3
$\begingroup$

I do not follow this solution for the Jacobson radical of the upper triangular matrix ring $U_2(\mathbb{Z}_{63})$.

NB: in the solution, the result that “$1-ra$ is a unit for all $r\in R$ iff $a$ belongs to every maximal left ideal in a ring $R$“ is being used

In the last paragraph it says it is sufficient for $(1-ra),(1-tc)$ to belong to $\mathbb{Z}_{63} \setminus \{0\}$. How can this be the case when $\mathbb{Z}_{63}$ is a domain? For example $7,9 \in \mathbb{Z}_{63}$ but their product is $0$.

enter image description here

$\endgroup$
  • 1
    $\begingroup$ The only mistake in this solution is what you asked for: $\Bbb Z_{63}^*=\Bbb Z_{63}\setminus \{0\}$ is clearly false. But the rest are valid. $\endgroup$ – Berci May 27 at 0:40
  • $\begingroup$ Why does it want (1-ra),(1-tc) to be units? $\endgroup$ – Group23 May 27 at 0:41
2
$\begingroup$

First, as pointed out in the comments, it is not true that $\newcommand{\Z}{\mathbb{Z}}(\mathbb{Z}/63\mathbb{Z})^\times = {\mathbb{Z}/63\mathbb{Z}} \setminus \{0\}$. As you rightly pointed out, $7$ and $9$ are zero divisors so they can't be units.

However, this doesn't matter for the solution. Basically it applies the result you stated, \begin{align} \label{radical} \tag{1} \DeclareMathOperator{\Jac}{Jac} a \in \Jac(R) \iff 1-ra \in R^\times \, \text{for all $r \in R$} , \end{align} to the ring of $2 \times 2$ upper triangular matrices and then to $\mathbb{Z}/63\mathbb{Z}$ itself. (Here $\Jac(R)$ is the Jacobson radical of $R$.) A square matrix over a commutative ring $R$ is invertible iff its determinant is a unit in $R$. So assuming the matrix $$ \DeclareMathOperator{\R}{\mathcal{R}} M = \begin{pmatrix} 1 - ra & -(rb+sc)\\ 0 & 1 - tc \end{pmatrix} $$ is invertible, then its determinant $(1 - ra) (1 - tc) \in (\mathbb{Z}/63\mathbb{Z})^\times$, and you can show that this means $1 - ra, 1 - tc \in (\mathbb{Z}/63\mathbb{Z})^\times$ individually, too. Now we apply (\ref{radical}) to $a$ and $c$: since $r, t \in \Z/63\Z$ were arbitrary, what we've shown implies that $a,c \in \Jac(\Z/63\Z) = 21 \Z$. Moreover, both the statement about invertible matrices and (\ref{radical}) were equivalences, so the converse holds, too. Thus we've shown $$ \Jac(\R) = \begin{pmatrix} 21\Z/63\Z & \Z/63\Z\\ 0 & 21\Z/63\Z \end{pmatrix} \, , $$ where $\R$ is the ring of $2 \times 2$ upper triangular matrices over $\Z/63\Z$.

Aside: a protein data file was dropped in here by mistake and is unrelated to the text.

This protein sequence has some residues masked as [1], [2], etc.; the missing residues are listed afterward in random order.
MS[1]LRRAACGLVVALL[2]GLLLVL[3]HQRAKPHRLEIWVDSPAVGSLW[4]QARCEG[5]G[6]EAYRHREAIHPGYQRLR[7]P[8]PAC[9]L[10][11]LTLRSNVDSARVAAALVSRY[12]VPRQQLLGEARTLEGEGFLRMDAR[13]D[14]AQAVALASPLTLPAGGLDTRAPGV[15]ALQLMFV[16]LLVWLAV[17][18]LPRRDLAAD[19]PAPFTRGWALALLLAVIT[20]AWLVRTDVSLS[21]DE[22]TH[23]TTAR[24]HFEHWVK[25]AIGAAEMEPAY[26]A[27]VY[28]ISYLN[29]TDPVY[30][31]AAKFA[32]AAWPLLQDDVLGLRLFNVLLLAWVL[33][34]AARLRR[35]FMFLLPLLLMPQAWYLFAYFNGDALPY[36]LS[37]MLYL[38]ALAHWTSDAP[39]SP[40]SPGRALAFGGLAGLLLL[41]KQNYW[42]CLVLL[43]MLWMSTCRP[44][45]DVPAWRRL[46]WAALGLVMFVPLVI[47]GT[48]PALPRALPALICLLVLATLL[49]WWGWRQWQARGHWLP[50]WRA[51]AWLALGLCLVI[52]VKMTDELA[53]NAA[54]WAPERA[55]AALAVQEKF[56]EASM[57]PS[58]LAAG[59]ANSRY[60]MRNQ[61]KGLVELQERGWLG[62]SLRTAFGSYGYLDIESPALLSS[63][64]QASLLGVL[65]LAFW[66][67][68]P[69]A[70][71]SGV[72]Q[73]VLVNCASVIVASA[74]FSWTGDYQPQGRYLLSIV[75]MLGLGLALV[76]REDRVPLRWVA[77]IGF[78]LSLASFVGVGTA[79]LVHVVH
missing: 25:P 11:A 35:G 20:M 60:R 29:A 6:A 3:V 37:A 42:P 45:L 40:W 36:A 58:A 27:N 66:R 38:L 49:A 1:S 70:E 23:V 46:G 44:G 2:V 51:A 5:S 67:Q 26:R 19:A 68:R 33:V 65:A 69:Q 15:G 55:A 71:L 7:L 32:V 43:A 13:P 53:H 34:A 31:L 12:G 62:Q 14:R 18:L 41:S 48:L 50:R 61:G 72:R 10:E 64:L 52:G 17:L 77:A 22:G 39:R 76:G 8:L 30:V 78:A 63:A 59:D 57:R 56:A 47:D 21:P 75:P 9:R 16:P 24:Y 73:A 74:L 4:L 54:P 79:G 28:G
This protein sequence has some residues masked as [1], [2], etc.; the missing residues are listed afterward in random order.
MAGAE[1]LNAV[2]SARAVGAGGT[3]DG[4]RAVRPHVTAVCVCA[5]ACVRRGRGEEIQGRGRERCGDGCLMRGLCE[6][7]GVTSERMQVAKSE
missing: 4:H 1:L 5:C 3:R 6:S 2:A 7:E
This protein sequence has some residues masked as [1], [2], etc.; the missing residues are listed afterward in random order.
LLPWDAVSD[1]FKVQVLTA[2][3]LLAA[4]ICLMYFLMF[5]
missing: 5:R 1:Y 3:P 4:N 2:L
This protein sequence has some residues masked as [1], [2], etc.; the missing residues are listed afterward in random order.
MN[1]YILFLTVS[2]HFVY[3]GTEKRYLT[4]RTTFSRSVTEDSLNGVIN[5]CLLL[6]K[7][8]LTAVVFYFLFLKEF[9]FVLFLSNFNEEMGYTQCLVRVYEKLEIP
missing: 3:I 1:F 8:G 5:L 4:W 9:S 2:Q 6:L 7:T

As an aside, I find doing both implications of a proof at once a little sneaky, so as a summary: \begin{align*} \begin{pmatrix} a & b\\ 0 & c \end{pmatrix} \in \Jac(\R) &\iff \begin{pmatrix} 1 - ra & -(rb+sc)\\ 0 & 1 - tc \end{pmatrix} \in \R^\times \ \text{for all $r,s,t, \in \Z/63\Z$}\\ &\iff (1 - ra)(1 - tc) \in (\Z/63\Z)^\times \ \text{for all $r,t \in \Z/63\Z$}\\ &\iff 1 - ra, 1 - tc \in (\Z/63\Z)^\times \ \text{for all $r,t \in \Z/63\Z$}\\ &\iff a, c \in \Jac(\Z/63\Z) = 21\Z/63\Z \, . \end{align*}

| cite | improve this answer | |
$\endgroup$
  • $\begingroup$ In the paragraph before the end you write $(1-ra)(1-tc) \in \mathbb{Z}_{63}^*$. Do you mean $\in \mathbb{Z}_{63}^X$ $\endgroup$ – Group23 May 27 at 10:30
  • 1
    $\begingroup$ Both $R^\times$ and $R^*$ are notations for the group of units of $R$. $\endgroup$ – Richard D. James May 27 at 16:28
  • $\begingroup$ So when you used both you meant the same thing? $\endgroup$ – Group23 May 27 at 19:49
  • 1
    $\begingroup$ Yes, I did. I'll change them all to $\times$ to avoid confusion. $\endgroup$ – Richard D. James May 27 at 19:52

Your Answer

By clicking “Post Your Answer”, you agree to our terms of service, privacy policy and cookie policy

Not the answer you're looking for? Browse other questions tagged or ask your own question.